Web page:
Led by Michael Norton
The idea emerged from a conversation in April 2018 with an individual who had collected a wide range of items to be shipped up to Sheffield and donated to parents at a school whose catchment area was one of the poorest communities in the UK. Instead of donation to people in need, could we find a way of addressing the problem of poverty by providing skills, confidence and opportunities to local people as well as self-help ways of meeting urgent needs?
Following a number of discussions, CIVA entered into a collaboration agreement with the school and assembled a project team hosted by Grow Theatre, a Sheffield-based theatre-in-education organisation with a track record of community engagement to coordinate the project. This was formally launched in November 2018 with a visit to Hartlepool Action Lab and a launch party at the school. The project was initially funded with donations from a group of supporters and an awards fund to support projects created by parents, pupils, teachers and community members provided for us by Ascot Lloyd, a financial services fiorm with a presence in Sheffield. Later we were able to obtain 3-year grants from the Reaching Communities programme of the National Lottery Community Fund and from the Tudor Trust. We also appointed the Urban Institute of the University of Sheffield as our learning partner, also with the intention of mobilising additional resources from the University and tis students and to find ways engaging further with the university which has a commitment to use the local community as a base for learning and research.
These are some of the initiatives that we have developed, including through the pandemic when the school has been closed for much of the time and face-to-face interactions have not been possible:
Volunteering: We have sought to encourage volunteering amongst parents and in the local community. And in 2020 just before the pandemic broke and we had the first lockdown, we appointed a parent as our Volunteer Coordinator. We have around 25 committed volunteers many of whom have played a key role in food distribution during the pandemic, and when it becomes possible we would like to double this number. We are also developing ways of rewarding our volunteers as an encouragement and for recognition.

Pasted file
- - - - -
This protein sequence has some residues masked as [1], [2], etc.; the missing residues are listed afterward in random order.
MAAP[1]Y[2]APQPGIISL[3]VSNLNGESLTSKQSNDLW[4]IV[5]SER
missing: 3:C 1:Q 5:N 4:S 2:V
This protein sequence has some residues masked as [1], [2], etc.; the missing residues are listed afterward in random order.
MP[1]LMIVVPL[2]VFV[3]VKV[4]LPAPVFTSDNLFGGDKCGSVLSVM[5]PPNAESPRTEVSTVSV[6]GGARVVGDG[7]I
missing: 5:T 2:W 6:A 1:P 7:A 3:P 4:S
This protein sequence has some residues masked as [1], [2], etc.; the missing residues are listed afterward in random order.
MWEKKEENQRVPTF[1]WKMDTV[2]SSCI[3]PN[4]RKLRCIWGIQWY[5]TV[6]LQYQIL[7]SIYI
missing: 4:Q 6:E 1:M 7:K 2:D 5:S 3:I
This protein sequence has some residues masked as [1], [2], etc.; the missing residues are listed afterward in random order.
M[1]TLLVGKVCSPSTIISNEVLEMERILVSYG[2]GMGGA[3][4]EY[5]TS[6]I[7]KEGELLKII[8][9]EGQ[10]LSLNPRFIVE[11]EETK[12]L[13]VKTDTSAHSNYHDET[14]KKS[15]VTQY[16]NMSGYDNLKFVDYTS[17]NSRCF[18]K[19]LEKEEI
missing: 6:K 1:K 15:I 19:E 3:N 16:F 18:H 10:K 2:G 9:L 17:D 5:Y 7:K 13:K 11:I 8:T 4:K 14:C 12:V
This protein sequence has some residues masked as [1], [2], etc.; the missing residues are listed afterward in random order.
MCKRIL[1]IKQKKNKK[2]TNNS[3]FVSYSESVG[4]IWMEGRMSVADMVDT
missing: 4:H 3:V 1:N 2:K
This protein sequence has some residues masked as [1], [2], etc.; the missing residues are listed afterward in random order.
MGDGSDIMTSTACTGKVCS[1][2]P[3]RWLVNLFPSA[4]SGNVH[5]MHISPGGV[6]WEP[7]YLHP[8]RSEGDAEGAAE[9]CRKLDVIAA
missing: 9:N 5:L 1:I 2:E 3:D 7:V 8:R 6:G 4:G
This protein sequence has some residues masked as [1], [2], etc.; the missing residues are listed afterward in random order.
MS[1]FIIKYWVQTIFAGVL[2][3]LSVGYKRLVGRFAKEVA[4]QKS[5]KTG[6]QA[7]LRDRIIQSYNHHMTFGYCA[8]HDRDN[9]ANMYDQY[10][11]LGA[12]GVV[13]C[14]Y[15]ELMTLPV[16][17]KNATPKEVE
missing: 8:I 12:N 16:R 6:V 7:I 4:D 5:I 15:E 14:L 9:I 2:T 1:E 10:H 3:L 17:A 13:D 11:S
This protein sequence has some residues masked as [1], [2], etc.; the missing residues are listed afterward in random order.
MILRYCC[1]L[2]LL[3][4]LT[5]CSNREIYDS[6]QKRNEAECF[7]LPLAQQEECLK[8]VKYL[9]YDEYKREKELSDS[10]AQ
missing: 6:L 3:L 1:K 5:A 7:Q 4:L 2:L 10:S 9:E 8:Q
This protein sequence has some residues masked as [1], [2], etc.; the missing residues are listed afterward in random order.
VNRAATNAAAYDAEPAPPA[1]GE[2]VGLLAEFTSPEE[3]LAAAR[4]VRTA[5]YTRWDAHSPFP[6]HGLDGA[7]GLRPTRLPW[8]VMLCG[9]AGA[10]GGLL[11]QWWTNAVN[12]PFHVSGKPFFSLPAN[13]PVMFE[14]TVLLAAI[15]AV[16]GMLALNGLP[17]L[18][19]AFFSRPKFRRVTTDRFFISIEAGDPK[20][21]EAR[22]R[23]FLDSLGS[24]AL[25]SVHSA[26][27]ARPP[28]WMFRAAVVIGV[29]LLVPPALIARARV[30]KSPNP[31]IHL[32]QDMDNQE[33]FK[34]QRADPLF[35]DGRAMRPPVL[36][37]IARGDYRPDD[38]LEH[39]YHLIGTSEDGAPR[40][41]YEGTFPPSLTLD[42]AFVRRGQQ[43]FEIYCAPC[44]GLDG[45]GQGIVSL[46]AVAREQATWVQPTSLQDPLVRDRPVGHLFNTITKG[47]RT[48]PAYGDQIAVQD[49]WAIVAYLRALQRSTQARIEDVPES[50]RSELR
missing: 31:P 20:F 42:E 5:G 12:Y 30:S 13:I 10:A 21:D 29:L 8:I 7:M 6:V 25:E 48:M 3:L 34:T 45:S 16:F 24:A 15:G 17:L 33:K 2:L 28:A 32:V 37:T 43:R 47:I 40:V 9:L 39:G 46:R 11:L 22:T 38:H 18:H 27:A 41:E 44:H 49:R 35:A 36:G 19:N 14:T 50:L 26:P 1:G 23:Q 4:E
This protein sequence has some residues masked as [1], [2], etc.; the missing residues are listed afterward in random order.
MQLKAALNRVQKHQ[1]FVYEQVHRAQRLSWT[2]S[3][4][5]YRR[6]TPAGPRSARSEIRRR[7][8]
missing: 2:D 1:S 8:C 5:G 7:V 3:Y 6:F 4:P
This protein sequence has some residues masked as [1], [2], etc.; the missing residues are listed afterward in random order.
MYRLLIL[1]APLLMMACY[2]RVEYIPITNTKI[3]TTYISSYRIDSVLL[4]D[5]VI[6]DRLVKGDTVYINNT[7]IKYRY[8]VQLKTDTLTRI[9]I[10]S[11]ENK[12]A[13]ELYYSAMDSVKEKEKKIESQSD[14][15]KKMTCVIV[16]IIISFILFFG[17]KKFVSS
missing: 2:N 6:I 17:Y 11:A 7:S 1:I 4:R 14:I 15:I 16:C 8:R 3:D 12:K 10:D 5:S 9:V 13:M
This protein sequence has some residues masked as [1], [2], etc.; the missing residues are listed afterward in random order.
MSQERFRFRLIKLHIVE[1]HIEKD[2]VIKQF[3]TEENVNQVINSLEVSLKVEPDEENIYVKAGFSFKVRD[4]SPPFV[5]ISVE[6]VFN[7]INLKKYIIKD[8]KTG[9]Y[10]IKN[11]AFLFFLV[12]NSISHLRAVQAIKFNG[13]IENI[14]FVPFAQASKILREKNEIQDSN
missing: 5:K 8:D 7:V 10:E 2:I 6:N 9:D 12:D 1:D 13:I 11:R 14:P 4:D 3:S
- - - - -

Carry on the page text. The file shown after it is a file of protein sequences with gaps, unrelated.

Food: Food poverty and poor nutrition are key issues. At the start we developed a community fridge at the school as a way of collecting surplus food for free distribution to those in need through a membership scheme. We developed access to surplus food by creating direct relationships with supermarkets and shops, and through FareShare and other schemes. Parent volunteers with the support of the school organised a Fortnightly Family Feast cooking surplus food in the kitchen, although this had to be suspended during lockdown. A group of parents developed a slow cooker initiative to encourage cooking by lending out low-energy cookers and creating a slow cooker cookbook. During the pandemic our volunteers played a key role in addressing food poverty.
Growing: We have developed a number of initiatives in the school grounds. Planting fruit trees with the support of the Tree Council, a GrowIt initiative followed by the acquisition of a large polytunnel for families to plant and grow food and to supply the school kitchen.
Savings: A group of women set up a savings group after a visit to the Women Savers group in Wythenhshawe (Manchester) which had been developed and supported by the University of Sheffield. In 2022, a second savings group is likely to be established. We also have another initiative to encourage saving energy.